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Why Data Analytics is Heavy on Data Engineering?

MMS Founder

Article originally posted on Data Science Central. Visit Data Science Central

While many companies have embarked on data analytics initiatives, only a few have been successful. Studies have shown that over 70% of data analytics programs fail to realize their full potential and over 80% of the digital transformation initiatives fail. While there are many reasons that affect successful deployment of data analytics, one fundamental reason is lack of good quality data. However, many business enterprises realize this and invest considerable time and effort in data cleansing and remediation; technically known as data engineering. It is estimated that about 60 to 70% of the effort in data analytics is on data engineering. Given that data quality is an essential requirement for analytics, there are 5 key reasons on why data analytics is heavy on data engineering.

1.Different systems and technology mechanisms to integrate data.

Business systems are designed and implemented for a purpose; mainly for recording business transactions. The mechanisms for data capture in Business systems such as ERP is batch/discrete data while in the SCADA/IoT Field Systems it is for continuous/time-series data. This means that these business systems store diverse data types caused by the velocity, volume, and variety dimensions in the data. Hence the technology (including the database itself) to capture data is varied and complex.  And when you are trying to integrate data from these diverse systems from different vendors, the metadata model varies resulting in data integration challenges.

2. Different time frames of data capture

The timeframes for data ingestion during data capture varies. For example, in ERP/transactional systems the data ingestion is typically batch/discrete/manual, while in SCADA/IoT/Field Systems, the data ingestion is usually automatic and real-time. For example, when the product delivery to the customer is done, the shipment details are normally captured in real-time by the hand-held devices. But the invoicing cannot be immediately processed as invoices are issued from the ERP systems to the customer. This creates a delay in Delivery-Invoicing compliance reporting.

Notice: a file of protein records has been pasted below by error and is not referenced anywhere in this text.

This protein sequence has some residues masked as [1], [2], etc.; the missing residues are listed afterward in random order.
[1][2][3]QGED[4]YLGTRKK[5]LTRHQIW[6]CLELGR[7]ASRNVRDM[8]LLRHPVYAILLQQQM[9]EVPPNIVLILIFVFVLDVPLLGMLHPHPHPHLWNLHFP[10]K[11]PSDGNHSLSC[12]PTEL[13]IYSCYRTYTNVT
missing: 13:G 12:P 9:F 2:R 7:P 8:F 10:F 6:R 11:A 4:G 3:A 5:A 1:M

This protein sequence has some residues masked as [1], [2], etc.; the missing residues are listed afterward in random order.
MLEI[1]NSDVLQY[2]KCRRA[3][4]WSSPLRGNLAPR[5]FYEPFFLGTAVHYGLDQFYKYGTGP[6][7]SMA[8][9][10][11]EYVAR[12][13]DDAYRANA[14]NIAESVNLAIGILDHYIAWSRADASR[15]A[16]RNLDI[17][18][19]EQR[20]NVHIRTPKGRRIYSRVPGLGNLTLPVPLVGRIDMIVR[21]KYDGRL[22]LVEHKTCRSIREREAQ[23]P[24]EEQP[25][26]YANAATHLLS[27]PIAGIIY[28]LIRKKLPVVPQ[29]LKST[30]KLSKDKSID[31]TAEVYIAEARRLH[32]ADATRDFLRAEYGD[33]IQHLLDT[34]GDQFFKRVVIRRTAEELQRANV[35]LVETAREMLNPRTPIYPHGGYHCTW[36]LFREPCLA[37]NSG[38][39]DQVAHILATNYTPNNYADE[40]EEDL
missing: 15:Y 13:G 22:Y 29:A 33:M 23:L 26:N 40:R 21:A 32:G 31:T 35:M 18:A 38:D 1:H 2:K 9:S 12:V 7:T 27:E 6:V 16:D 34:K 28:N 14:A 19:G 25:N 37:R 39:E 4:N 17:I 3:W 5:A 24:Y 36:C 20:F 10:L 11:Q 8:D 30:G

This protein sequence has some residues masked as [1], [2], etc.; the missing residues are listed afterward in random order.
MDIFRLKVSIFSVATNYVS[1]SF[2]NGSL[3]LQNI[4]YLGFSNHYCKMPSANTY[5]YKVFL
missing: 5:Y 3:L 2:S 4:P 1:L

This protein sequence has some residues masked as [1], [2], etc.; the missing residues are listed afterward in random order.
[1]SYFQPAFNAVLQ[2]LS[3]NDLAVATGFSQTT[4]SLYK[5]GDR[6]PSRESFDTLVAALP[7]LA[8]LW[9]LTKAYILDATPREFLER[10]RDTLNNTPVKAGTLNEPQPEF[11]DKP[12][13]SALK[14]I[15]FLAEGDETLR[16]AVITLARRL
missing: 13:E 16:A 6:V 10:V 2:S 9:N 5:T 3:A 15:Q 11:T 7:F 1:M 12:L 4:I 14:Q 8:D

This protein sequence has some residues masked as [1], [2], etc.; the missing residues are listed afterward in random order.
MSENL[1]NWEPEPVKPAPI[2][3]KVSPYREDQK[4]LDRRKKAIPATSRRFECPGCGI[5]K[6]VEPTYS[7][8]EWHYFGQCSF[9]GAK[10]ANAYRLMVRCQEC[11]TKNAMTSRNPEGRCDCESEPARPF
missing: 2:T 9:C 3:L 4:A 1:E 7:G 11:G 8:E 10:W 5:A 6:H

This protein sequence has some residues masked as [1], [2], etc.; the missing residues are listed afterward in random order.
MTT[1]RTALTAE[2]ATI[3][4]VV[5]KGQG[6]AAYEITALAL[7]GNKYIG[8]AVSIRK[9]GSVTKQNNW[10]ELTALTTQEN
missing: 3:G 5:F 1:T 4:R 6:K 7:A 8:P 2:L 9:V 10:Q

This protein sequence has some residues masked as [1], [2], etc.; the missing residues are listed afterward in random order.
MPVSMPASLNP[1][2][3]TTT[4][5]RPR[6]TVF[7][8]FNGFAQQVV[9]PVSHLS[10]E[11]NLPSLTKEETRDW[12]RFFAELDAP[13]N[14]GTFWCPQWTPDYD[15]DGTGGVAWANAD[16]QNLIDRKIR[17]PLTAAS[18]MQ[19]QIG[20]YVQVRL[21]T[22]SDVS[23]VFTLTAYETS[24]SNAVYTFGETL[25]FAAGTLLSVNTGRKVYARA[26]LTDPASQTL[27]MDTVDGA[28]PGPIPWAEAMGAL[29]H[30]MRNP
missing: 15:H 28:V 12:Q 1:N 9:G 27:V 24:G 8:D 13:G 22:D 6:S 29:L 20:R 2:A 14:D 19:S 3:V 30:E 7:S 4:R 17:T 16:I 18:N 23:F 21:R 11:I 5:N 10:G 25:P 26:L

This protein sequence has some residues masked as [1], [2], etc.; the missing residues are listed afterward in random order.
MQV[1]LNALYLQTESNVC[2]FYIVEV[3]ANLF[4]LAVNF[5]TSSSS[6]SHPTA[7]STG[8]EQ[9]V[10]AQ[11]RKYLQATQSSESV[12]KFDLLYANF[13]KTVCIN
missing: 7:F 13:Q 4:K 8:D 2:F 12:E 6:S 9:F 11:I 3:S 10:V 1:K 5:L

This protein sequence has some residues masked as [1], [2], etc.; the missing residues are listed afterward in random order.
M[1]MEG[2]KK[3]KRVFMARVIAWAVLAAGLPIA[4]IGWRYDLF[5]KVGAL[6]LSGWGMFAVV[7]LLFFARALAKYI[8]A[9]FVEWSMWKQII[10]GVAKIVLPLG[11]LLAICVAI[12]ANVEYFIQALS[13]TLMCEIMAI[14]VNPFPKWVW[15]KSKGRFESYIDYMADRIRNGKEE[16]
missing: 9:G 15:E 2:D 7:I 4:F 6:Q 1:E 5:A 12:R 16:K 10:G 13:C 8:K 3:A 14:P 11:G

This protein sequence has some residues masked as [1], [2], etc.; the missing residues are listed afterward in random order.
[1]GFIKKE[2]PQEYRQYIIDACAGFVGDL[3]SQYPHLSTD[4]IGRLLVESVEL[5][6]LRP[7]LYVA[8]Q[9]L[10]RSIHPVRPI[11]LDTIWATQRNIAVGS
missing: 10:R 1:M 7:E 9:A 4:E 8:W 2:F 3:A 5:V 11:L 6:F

3. Different user value-propositions

In business, the same data is created and consumed by different stakeholders (inside the company) in different ways as their value-propositions vary. For example, vendor payment terms for Finance is a cost object, while for Procurement the same data element is a risk element (as longer payment terms generally result in longer deliveries).

4. Different business processes

The same data element can be different due to differences in business processes based on geographies, laws, regulations, market conditions, etc. For example, the Date-of-Birth data element in Canada is subject to data privacy regulations, while Date-of-Birth data element in most developing countries is generally not part of the data privacy regulations. So, getting customer buying habit report based on age for a developing market is much “easier” than getting the same report in Canada. 

5. Different aggregations driven by organizational structures

One data element can be viewed differently based on differences in granularities or aggregations driven by organizational structures.  For example, the VP of procurement might need a spend report based on item categories (an aggregation of items procured), while the procurement manager needs the spend report based on individual items procured.  That aggregation might vary based on the item type, supplier type, delivery location, etc.


Good analytics relies on good quality data. So, if you are embarking on the analytics journey by looking at technologies, tools, and hiring data scientists, pause for a minute. Challenge your assumption and ask one basic question – is diversity of my business operations affecting a good quality data for analytics?  If the answer is yes, get ready for a long and a complex data engineering effort.


Prashanth H Southekal is the Managing Principal of DBP-Institute. He specializes in monetizing business data for insights, compliance, and operations. He brings over 20 years of Information Management experience from companies such as SAP AG, Shell, Apple, P&G, and General Electric. He has published two books on Information Management including the most recent – Data for Business Performance. For more details on DBP-Institute’s service offerings, please visit


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